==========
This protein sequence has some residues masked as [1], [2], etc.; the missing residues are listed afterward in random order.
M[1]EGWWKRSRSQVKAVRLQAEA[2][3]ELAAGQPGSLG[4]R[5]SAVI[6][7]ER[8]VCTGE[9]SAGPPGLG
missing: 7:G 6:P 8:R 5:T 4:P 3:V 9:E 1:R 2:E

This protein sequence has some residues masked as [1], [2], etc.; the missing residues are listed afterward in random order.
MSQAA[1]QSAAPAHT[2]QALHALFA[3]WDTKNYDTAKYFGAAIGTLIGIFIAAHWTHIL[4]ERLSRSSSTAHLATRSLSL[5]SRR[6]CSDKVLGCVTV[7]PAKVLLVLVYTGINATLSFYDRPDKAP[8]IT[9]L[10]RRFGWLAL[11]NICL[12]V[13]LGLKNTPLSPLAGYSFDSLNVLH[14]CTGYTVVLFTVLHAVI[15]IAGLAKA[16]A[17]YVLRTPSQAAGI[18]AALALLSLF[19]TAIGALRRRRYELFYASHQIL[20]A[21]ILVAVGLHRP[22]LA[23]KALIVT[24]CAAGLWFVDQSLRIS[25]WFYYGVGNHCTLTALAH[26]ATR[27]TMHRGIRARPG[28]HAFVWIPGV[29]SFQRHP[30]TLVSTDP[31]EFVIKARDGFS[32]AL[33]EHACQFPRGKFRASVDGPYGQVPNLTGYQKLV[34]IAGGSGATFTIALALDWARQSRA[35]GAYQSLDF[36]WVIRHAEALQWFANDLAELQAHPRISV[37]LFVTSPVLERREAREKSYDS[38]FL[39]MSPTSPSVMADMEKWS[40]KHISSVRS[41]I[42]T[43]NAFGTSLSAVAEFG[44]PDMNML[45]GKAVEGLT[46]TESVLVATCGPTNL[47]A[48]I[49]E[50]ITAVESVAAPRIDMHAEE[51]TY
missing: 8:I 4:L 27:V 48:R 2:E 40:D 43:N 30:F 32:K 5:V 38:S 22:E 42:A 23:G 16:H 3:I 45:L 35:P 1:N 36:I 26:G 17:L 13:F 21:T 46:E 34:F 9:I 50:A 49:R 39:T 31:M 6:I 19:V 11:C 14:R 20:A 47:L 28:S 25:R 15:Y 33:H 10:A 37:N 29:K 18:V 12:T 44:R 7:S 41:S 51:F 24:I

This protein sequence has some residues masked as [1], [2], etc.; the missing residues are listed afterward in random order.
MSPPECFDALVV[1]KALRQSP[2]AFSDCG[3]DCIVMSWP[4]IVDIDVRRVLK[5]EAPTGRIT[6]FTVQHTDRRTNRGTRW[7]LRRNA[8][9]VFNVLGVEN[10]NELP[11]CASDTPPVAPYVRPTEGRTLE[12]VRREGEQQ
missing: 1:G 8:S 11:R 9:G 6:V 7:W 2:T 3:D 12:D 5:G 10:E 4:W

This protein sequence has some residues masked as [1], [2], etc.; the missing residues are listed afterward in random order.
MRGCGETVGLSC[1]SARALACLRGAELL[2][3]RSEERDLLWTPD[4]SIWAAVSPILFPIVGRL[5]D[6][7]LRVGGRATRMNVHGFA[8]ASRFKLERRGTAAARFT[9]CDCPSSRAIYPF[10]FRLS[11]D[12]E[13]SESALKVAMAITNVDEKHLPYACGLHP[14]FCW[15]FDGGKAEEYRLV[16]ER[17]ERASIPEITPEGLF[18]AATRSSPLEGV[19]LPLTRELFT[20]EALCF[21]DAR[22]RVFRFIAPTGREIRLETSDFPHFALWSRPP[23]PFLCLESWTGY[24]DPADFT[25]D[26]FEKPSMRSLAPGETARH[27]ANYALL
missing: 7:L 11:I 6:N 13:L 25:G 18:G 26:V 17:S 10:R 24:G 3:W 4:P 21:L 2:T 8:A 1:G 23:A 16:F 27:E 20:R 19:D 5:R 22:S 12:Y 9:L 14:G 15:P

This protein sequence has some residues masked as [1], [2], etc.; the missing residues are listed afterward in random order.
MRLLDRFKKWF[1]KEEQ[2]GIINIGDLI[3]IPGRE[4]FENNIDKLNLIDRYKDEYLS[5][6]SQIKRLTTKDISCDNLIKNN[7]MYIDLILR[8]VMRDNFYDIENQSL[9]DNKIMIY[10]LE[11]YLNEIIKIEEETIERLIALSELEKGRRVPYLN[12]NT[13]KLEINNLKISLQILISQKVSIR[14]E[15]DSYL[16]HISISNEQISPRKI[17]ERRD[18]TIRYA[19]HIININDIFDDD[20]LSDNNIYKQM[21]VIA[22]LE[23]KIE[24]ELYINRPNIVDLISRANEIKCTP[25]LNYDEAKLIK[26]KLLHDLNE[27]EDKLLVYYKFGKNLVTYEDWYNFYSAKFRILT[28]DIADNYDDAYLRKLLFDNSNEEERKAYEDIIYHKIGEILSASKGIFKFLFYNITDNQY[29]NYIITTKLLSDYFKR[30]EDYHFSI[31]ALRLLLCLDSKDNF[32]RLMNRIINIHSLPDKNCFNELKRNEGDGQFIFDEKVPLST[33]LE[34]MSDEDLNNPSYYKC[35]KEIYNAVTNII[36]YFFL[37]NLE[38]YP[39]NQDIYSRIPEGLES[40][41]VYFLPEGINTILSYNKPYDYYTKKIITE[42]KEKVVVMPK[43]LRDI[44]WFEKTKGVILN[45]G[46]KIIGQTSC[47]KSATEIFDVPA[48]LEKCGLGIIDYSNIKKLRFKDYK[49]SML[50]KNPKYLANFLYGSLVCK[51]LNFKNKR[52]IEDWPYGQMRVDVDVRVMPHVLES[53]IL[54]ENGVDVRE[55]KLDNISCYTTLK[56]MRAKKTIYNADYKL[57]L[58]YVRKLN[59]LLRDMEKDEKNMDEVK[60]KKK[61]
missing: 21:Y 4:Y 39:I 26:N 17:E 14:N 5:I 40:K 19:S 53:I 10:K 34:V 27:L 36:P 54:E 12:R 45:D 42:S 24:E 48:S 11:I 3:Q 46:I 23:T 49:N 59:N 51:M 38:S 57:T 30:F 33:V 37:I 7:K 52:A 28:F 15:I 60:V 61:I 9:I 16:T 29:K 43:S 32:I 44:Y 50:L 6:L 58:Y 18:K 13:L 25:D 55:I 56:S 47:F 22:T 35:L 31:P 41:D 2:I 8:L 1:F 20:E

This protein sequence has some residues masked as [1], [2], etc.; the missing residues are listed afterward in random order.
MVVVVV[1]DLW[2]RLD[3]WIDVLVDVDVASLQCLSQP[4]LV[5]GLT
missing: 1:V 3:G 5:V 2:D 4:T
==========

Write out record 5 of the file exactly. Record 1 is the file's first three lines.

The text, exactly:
This protein sequence has some residues masked as [1], [2], etc.; the missing residues are listed afterward in random order.
MRLLDRFKKWF[1]KEEQ[2]GIINIGDLI[3]IPGRE[4]FENNIDKLNLIDRYKDEYLS[5][6]SQIKRLTTKDISCDNLIKNN[7]MYIDLILR[8]VMRDNFYDIENQSL[9]DNKIMIY[10]LE[11]YLNEIIKIEEETIERLIALSELEKGRRVPYLN[12]NT[13]KLEINNLKISLQILISQKVSIR[14]E[15]DSYL[16]HISISNEQISPRKI[17]ERRD[18]TIRYA[19]HIININDIFDDD[20]LSDNNIYKQM[21]VIA[22]LE[23]KIE[24]ELYINRPNIVDLISRANEIKCTP[25]LNYDEAKLIK[26]KLLHDLNE[27]EDKLLVYYKFGKNLVTYEDWYNFYSAKFRILT[28]DIADNYDDAYLRKLLFDNSNEEERKAYEDIIYHKIGEILSASKGIFKFLFYNITDNQY[29]NYIITTKLLSDYFKR[30]EDYHFSI[31]ALRLLLCLDSKDNF[32]RLMNRIINIHSLPDKNCFNELKRNEGDGQFIFDEKVPLST[33]LE[34]MSDEDLNNPSYYKC[35]KEIYNAVTNII[36]YFFL[37]NLE[38]YP[39]NQDIYSRIPEGLES[40][41]VYFLPEGINTILSYNKPYDYYTKKIITE[42]KEKVVVMPK[43]LRDI[44]WFEKTKGVILN[45]G[46]KIIGQTSC[47]KSATEIFDVPA[48]LEKCGLGIIDYSNIKKLRFKDYK[49]SML[50]KNPKYLANFLYGSLVCK[51]LNFKNKR[52]IEDWPYGQMRVDVDVRVMPHVLES[53]IL[54]ENGVDVRE[55]KLDNISCYTTLK[56]MRAKKTIYNADYKL[57]L[58]YVRKLN[59]LLRDMEKDEKNMDEVK[60]KKK[61]
missing: 21:Y 4:Y 39:I 26:N 17:E 14:N 5:I 40:K 19:S 53:I 10:K 34:V 27:L 36:P 54:E 12:R 45:D 42:S 24:E 48:S 11:I 3:Q 46:I 23:T 49:N 59:N 51:M 38:S 57:T 30:F 33:V 37:I 7:K 52:A 28:F 15:I 60:V 61:I 9:I 16:T 29:K 43:S 32:I 44:Y 50:L 6:L 58:Y 18:K 13:L 25:D 55:I 56:S 47:F 22:T 35:L 31:P 41:D 2:I 8:L 1:F 20:E